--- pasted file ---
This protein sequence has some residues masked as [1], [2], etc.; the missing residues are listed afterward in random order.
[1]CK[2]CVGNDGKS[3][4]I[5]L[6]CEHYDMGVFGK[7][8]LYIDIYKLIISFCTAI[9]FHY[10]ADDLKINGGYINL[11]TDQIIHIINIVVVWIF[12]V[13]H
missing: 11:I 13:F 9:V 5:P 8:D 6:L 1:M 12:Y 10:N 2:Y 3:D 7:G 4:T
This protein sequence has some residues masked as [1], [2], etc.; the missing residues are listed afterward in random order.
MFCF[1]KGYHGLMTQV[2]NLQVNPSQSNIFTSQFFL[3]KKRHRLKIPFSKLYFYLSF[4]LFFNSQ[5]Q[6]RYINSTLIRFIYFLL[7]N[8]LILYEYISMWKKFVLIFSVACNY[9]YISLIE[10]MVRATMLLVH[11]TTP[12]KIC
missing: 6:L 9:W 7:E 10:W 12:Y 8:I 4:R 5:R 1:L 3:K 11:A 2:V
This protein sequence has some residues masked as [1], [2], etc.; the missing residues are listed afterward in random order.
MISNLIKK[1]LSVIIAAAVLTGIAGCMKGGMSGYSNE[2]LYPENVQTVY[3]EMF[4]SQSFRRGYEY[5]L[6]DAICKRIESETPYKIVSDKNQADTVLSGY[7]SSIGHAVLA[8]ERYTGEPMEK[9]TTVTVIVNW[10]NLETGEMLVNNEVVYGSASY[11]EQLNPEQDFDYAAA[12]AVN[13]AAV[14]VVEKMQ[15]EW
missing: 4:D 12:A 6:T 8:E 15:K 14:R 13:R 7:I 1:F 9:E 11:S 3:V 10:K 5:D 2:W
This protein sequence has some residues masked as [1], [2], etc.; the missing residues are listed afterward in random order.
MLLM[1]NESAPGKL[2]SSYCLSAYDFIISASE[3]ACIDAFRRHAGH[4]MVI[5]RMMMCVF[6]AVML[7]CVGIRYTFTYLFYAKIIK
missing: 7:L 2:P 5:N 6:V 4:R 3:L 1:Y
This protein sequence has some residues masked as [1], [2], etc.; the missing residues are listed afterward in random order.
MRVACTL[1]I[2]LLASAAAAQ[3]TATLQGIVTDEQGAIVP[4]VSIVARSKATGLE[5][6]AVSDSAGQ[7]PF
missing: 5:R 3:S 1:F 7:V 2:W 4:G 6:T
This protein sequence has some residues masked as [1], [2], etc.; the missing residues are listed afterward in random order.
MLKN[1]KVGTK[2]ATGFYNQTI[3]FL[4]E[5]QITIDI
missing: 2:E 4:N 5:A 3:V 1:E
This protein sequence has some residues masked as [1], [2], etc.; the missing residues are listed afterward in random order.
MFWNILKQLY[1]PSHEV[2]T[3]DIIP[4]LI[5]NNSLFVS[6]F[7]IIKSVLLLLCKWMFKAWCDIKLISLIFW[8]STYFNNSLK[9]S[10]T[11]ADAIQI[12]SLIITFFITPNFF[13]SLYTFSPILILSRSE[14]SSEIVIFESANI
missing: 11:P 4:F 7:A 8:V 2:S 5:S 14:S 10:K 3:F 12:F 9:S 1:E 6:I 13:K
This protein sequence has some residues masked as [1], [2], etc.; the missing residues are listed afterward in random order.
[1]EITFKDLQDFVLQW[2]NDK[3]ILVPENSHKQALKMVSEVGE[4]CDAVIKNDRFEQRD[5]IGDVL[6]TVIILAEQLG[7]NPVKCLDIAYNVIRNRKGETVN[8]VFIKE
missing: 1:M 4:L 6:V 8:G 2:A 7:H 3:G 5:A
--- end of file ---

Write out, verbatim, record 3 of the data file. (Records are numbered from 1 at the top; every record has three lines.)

This protein sequence has some residues masked as [1], [2], etc.; the missing residues are listed afterward in random order.
MISNLIKK[1]LSVIIAAAVLTGIAGCMKGGMSGYSNE[2]LYPENVQTVY[3]EMF[4]SQSFRRGYEY[5]L[6]DAICKRIESETPYKIVSDKNQADTVLSGY[7]SSIGHAVLA[8]ERYTGEPMEK[9]TTVTVIVNW[10]NLETGEMLVNNEVVYGSASY[11]EQLNPEQDFDYAAA[12]AVN[13]AAV[14]VVEKMQ[15]EW
missing: 4:D 12:A 6:T 8:E 15:K 14:R 13:R 7:I 1:F 9:E 11:S 3:V 10:K 5:D 2:W